Pickle Brined Fried Chicken is not only delicious, but the chicken is also moist and never dry. The crispy seasoned coating is so tasty, this will be a much-requested fried chicken at all the cookouts!
This brined chicken doesn’t taste like pickles!! Only pure juiciness!
Pickle Brined Fried Chicken
Oh yeah. I know what you’re thinking. PICKLE BRINED FRIED CHICKEN??? Oh seriously my beautiful friend, this is the chicken with the mostest, I can tell you that. Super flavorful, super moist. There isn’t a dry bite (or a sour puss pickle face look) anywhere when you make this lip smackin’ chicken!
The idea is to marinate the chicken pieces in pickle brine for 6 – 12 hours (or overnight) before you even begin to season it. The pickle brine helps tenderize and flavor the chicken in a wonderful way.
You’d think that the chicken would taste like a huge pickle, but it doesn’t! Trust me on this one!
If you don’t have pickle juice from a jar of commercially prepared pickles, you can certainly make your own brine easily enough. I just find it a lot easier to use a jar of leftover pickle juice from a jar that’s almost empty.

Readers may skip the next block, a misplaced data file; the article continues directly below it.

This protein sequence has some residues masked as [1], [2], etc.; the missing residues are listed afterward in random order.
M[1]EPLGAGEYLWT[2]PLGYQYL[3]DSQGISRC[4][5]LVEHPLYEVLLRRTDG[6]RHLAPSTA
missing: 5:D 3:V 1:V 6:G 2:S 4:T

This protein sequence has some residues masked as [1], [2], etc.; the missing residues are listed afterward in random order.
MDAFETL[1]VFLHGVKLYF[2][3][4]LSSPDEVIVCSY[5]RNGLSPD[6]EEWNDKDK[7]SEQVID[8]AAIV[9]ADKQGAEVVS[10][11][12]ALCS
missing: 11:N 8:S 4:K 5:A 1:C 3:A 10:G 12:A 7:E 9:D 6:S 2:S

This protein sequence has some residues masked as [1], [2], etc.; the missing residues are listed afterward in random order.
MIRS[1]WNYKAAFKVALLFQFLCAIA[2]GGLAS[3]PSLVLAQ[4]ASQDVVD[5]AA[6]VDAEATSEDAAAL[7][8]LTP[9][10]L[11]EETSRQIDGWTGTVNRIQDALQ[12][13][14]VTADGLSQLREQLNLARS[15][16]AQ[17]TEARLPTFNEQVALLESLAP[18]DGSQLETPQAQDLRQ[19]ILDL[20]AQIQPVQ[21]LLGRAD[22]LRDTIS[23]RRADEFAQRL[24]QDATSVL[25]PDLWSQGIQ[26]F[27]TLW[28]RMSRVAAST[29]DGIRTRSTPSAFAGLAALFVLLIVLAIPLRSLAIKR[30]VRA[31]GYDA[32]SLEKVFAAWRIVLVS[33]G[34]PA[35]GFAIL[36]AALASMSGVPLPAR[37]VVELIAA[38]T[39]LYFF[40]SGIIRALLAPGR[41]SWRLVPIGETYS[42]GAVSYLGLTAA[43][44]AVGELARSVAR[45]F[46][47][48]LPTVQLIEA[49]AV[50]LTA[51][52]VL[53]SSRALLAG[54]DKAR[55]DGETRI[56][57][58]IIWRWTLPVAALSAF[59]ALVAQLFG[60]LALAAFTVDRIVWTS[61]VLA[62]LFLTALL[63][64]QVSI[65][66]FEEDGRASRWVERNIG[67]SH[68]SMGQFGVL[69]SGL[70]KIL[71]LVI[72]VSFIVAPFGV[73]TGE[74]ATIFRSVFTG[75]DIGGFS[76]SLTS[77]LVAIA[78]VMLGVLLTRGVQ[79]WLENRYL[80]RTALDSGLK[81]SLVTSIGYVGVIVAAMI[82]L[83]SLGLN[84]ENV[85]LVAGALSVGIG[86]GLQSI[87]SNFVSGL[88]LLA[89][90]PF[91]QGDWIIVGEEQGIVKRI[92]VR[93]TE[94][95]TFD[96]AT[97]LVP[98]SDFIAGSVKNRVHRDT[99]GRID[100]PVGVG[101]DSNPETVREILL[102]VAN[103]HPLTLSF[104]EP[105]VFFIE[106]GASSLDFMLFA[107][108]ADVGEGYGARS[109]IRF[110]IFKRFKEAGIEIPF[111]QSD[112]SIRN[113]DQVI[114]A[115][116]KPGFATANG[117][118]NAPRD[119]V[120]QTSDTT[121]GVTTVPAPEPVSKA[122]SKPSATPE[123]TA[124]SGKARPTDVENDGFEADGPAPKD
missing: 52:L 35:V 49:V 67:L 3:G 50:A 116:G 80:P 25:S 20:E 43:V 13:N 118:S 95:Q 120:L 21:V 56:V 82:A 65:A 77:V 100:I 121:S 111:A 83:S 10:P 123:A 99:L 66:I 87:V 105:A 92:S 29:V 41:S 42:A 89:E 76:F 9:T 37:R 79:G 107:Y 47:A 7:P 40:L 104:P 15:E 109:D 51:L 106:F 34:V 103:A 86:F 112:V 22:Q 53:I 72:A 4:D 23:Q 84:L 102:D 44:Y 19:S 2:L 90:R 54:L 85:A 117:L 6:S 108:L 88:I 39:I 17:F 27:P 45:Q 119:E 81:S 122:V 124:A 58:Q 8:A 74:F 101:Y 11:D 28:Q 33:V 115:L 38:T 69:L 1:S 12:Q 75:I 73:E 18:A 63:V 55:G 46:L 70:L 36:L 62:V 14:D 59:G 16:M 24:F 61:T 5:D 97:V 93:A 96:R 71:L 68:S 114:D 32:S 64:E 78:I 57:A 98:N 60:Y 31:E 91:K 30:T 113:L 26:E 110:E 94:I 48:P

So if you have a jar of Aunt Bee’s pickles that you absolutely adore and there’s only 1 lonely pickle floating around in there, enjoy the pickle and use that juice to make this pickle brined fried chicken! Nothing goes to waste and it’s a win-win!
Making pickle brined chicken perfect
After marinating the chicken remove it from the brine, and discard it. The pickle juice brine has done its job at this point.
When you have the flour and seasoning mixed up, place it in a ziplock bag. Dip the chicken in the buttermilk, and then throw the chicken into the seasoned flour mixture and give it a shake. (Shake one piece at a time). Coat it well and then place it on a plate to rest for about 10 minutes or so.
Meanwhile, have your oil heating up, either in a deep frying pan, or a deep fryer if you have one. After resting, place the chicken pieces into the oil (slowly and away from you please, splashing oil doesn’t tickle!).